Tutoring Center or Private Tutor: Which Is Better for Your Child?

tutoring center or private tutor

Tutoring Center or Private Tutor: Which Is Better for Your Child?

Struggling students are often in need of academic support that goes beyond what they can receive from extra time at school or parental assistance at home. While parents have access to a variety of options, most choices can be boiled down to two categories: retail tutoring centers or private tutors. As someone who has worked as a tutor in both a tutoring center and private tutor capacity, I have seen, first-hand, that there are very tangible differences in the types of attention and support students get in each of these environments. So which is better for your child: a tutoring center or a private tutor?

Do Retail Tutoring Centers Work?

A simple online search for the phrase “tutoring center” or “learning center” will bring up a plethora of local options for commercial tutoring services. These centers tout qualified tutors, proven remediation strategies, and guaranteed results for your child. Having worked at one of these centers, I can attest that these statements are generally true, however they omit much of what the actual experience entails.
At the center I worked for, students went through a process of diagnostic testing and then were given tailored practice based upon their results. This formulaic approach combined with some homework help (as time allowed) did tend to help students become more successful academically. That being said, I found it hard to believe that the success was any more dramatic than the child would have achieved if they had used an online practice tool or spent time on extra practice provided by their teacher.
Alternatively, for higher level students in subjects like AP Chemistry, AP Calculus, and AP Physics my role was more like that of a private tutor. It was hard to boil down the complexities of the aforementioned subjects with prescriptive diagnostic testing, so my role was to both assess and create the supports as the students demonstrated needs.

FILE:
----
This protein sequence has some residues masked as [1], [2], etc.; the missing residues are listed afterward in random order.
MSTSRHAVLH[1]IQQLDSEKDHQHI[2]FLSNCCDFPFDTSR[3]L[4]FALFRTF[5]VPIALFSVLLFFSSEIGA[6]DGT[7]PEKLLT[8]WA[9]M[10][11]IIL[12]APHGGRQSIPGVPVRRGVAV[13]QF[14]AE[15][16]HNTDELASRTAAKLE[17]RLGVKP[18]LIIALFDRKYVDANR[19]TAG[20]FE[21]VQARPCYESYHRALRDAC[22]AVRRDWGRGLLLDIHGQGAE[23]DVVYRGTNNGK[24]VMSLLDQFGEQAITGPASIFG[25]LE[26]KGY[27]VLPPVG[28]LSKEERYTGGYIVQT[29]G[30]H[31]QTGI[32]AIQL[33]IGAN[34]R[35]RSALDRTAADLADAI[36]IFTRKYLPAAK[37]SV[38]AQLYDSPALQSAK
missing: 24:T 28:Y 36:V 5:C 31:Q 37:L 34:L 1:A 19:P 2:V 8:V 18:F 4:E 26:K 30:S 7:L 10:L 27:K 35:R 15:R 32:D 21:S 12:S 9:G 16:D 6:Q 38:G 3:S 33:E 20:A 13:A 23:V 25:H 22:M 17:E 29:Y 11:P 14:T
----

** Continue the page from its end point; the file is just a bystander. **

Do You Get What You Pay for?

A key factor to consider when evaluating one of these centers for your child is the ratio of students to each tutor. The reality is, these centers operate for profit. The more seats they can fill, the more money they can make. After all, there is the overhead of renting retail space, the licensing fees for the franchise, and the cost of maintaining a qualified staff. This financial focus means your child will typically be one of several seated in front of a tutor. The tutor is often required to offer small-group instruction for certain key concepts and then to shift focus from student to student offering personalized help during practice time. Again, this can produce positive results that are better than an absence of academic support and practice, but know what you are actually paying for.
As the tutor, I eventually opted to leave the center I worked for. My expertise, particularly in higher level math and science, was being used to bring in a lot of clients for the center. One night, as I was leaving, one of the parents stopped me in the parking lot and actually asked if I would consider working with her child privately rather than at the center. She informed me what she was paying the center and offered to pay me the same price directly instead. I was surprised to find that the parent was paying what was, at the time, on the higher end of local going rates for private tutors. I, however, I was being compensated at a rate less than a third of that (and was expected to tutor two additional students at the same time who were also, presumably paying that same high-end rate). I chose the ethical route and declined the offer, however it did open my eyes. Herein lies the major issue with retail tutoring centers: for the cost, clients are not receiving the personal attention and support they could receive with a private tutor.